For the next wish/skit that has nothing to do with Halloween, the witches turn Lynde into a rich Rudolph Valentino sheik in the Sahara. Here he tries to seduce Florence Henderson who probably walked over from taping The Brady Bunch. “Why are you wearing that earring?” asks Carol Brady. “Because I’m a very chic sheik. That’s why they call me Florence of Arabia,” snorts Paul. Why did Paul Lynde kidnap her? “Because I’ve lusted for you from the first day I saw you in the bazaar when you were milking a cobra. I said, ‘That’s class.’” There are more brazen gay double entendres, plus Conway reappears as a Foreign Legionnaire.
Though the schlock and canned laughter makes it all so much more awkward, Lynde’s off-kilter delivery is still brilliant. It gets more silly when Lynde turns Witchiepoo’s living room into a Hollywood disco. There are hustler jokes, and Florence Henderson sings a discofied “Old Black Magic.” KISS reappears around a piano while Peter Criss sings the rock ballad “Beth.” A meet-and-greet segment with KISS follows, and Paul says, “Hi fellas. Well, just what I’ve always wanted, four kisses on the first date,” followed by his signature laughter. This is a good time to say that Paul Stanley is known to cruise in supermarket parking lots. Lynde’s third wish is one more KISS song, “King of the Night Time World,” ending with pyrotechnics.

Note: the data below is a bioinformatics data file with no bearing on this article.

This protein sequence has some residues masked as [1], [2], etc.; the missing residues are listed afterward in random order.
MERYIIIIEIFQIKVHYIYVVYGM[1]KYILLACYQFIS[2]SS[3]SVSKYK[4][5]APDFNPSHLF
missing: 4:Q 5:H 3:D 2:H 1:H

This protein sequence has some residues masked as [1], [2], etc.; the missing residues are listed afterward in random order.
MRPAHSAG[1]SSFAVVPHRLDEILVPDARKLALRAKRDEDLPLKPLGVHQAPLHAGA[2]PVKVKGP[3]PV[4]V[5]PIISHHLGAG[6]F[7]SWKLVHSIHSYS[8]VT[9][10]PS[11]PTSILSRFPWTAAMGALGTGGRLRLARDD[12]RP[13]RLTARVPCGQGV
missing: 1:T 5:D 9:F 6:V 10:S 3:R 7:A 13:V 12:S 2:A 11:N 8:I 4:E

You will feel your blood curdle watching the grand finale: Pinky and Paul “flirt,” and she teaches Paul disco moves to “Disco Baby” (a Halloween version of Johnnie Taylor’s “Disco Lady”), everyone breaking into dance, even Billy Barty, with Lynde displaying a distinctive jig.
Despite the insane, so-bad-it’s-good quality of The Paul Lynde Halloween Special, during his send-off, the usually caustic Lynde states one particular sentence with heartfelt sincerity and near melancholy: “Thank you for making me feel wanted.” This conjures a sadness made more profound when considering Lynde’s well-known battles with substance abuse that lead to his untimely death at 55. Perhaps The Paul Lynde Halloween Special is the apex of his career, when he could command a television special program, however campy. Though he has been derided in the gay community as perpetuating a stereotype of “self-loathing,” his unique talent, schtick, and theatrical impact lives on in Snagglepuss, Squidward, and Roger the Alien on American Dad and Megan Mullally.
If you decide to watch the full hour of The Paul Lynde Halloween Special, hopefully while high as a kite or at least tipsy, follow it up with the anecdote told by the program writer Bruce Vilanch, that puts Lynde in witch drag for the promo photos.